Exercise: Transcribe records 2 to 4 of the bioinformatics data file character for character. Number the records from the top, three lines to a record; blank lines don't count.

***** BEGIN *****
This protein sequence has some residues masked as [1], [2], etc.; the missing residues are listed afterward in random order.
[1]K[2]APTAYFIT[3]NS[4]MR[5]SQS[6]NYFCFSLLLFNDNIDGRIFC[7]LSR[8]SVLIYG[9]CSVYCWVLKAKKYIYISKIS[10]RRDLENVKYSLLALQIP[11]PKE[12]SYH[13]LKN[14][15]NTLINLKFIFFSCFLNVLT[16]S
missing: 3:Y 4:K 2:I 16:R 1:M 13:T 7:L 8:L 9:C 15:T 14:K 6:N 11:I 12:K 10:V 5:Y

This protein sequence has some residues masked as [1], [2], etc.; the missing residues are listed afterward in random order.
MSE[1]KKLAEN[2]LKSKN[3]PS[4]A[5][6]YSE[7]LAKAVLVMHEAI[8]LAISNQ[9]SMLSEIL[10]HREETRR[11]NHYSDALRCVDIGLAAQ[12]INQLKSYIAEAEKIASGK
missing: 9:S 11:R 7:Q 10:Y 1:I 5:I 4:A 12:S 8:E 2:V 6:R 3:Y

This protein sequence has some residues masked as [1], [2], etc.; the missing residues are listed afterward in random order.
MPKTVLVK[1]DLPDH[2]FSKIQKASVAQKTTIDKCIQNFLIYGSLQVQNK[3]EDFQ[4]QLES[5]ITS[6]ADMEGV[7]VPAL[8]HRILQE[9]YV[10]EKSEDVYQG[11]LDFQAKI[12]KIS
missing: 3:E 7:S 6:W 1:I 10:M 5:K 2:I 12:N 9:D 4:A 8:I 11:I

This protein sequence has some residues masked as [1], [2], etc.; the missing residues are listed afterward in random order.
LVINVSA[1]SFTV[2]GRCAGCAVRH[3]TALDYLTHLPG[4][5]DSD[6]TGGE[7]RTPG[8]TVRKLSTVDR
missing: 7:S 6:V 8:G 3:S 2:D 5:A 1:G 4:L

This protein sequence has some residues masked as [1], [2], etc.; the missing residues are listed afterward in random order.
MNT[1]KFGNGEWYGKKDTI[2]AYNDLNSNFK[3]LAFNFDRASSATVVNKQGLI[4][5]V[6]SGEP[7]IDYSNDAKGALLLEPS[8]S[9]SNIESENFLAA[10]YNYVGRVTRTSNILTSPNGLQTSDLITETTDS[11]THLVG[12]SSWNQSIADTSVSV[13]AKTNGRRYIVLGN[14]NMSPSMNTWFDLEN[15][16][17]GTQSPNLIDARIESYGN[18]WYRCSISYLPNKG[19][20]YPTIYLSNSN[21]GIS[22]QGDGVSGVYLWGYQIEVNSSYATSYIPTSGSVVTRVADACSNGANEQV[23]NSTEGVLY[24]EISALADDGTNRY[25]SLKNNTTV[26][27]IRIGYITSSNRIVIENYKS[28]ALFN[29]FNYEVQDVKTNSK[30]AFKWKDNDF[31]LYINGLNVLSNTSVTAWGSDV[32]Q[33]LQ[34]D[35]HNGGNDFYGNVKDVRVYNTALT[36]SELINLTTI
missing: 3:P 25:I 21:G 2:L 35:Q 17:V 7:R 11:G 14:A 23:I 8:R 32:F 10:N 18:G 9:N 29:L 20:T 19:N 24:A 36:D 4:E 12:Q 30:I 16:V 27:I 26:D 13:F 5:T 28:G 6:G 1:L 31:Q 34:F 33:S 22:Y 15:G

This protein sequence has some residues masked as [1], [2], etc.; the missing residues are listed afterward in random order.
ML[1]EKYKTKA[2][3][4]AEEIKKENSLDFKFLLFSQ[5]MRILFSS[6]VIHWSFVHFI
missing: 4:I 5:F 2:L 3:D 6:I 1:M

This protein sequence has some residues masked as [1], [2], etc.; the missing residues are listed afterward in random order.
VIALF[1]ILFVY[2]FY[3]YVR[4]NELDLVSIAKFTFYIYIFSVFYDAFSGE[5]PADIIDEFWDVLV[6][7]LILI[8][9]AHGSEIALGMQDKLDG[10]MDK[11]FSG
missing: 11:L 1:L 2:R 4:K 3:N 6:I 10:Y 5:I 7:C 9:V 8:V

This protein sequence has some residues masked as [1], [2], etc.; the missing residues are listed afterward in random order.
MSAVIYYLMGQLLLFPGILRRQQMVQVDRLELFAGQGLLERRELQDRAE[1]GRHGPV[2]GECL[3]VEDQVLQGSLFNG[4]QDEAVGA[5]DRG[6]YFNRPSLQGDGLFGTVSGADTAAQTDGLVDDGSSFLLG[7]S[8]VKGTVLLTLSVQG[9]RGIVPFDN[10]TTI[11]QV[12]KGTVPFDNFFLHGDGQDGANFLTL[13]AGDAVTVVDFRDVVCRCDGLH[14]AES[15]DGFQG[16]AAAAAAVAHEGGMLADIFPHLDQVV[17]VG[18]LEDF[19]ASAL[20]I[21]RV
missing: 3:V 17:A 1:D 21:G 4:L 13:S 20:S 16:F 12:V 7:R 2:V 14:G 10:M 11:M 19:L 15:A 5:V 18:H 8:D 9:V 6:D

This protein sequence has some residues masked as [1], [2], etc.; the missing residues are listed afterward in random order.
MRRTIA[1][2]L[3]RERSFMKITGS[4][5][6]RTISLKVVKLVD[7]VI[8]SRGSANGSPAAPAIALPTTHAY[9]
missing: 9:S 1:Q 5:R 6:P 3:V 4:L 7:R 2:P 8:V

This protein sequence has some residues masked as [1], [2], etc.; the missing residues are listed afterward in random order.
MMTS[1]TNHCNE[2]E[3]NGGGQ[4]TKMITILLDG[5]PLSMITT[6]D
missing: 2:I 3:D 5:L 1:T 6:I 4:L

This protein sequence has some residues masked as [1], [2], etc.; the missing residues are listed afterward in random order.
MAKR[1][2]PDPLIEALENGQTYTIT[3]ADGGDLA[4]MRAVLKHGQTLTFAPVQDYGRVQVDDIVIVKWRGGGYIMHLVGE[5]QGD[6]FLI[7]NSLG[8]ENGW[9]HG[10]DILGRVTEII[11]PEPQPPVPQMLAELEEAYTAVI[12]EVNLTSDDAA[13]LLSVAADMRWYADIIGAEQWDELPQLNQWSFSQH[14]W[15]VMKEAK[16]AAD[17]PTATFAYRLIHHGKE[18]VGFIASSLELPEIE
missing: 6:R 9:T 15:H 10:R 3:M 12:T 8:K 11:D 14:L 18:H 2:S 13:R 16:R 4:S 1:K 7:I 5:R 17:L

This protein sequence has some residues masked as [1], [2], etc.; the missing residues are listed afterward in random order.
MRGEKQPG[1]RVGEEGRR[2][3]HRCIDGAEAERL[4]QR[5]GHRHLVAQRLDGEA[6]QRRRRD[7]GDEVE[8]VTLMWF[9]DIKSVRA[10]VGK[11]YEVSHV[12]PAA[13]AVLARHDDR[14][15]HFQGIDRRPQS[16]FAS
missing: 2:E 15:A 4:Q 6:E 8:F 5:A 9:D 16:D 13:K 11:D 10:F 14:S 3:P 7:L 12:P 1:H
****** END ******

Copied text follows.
This protein sequence has some residues masked as [1], [2], etc.; the missing residues are listed afterward in random order.
MSE[1]KKLAEN[2]LKSKN[3]PS[4]A[5][6]YSE[7]LAKAVLVMHEAI[8]LAISNQ[9]SMLSEIL[10]HREETRR[11]NHYSDALRCVDIGLAAQ[12]INQLKSYIAEAEKIASGK
missing: 9:S 11:R 7:Q 10:Y 1:I 5:I 4:A 12:S 8:E 2:V 6:R 3:Y

This protein sequence has some residues masked as [1], [2], etc.; the missing residues are listed afterward in random order.
MPKTVLVK[1]DLPDH[2]FSKIQKASVAQKTTIDKCIQNFLIYGSLQVQNK[3]EDFQ[4]QLES[5]ITS[6]ADMEGV[7]VPAL[8]HRILQE[9]YV[10]EKSEDVYQG[11]LDFQAKI[12]KIS
missing: 3:E 7:S 6:W 1:I 10:M 5:K 2:I 12:N 9:D 4:A 8:I 11:I

This protein sequence has some residues masked as [1], [2], etc.; the missing residues are listed afterward in random order.
LVINVSA[1]SFTV[2]GRCAGCAVRH[3]TALDYLTHLPG[4][5]DSD[6]TGGE[7]RTPG[8]TVRKLSTVDR
missing: 7:S 6:V 8:G 3:S 2:D 5:A 1:G 4:L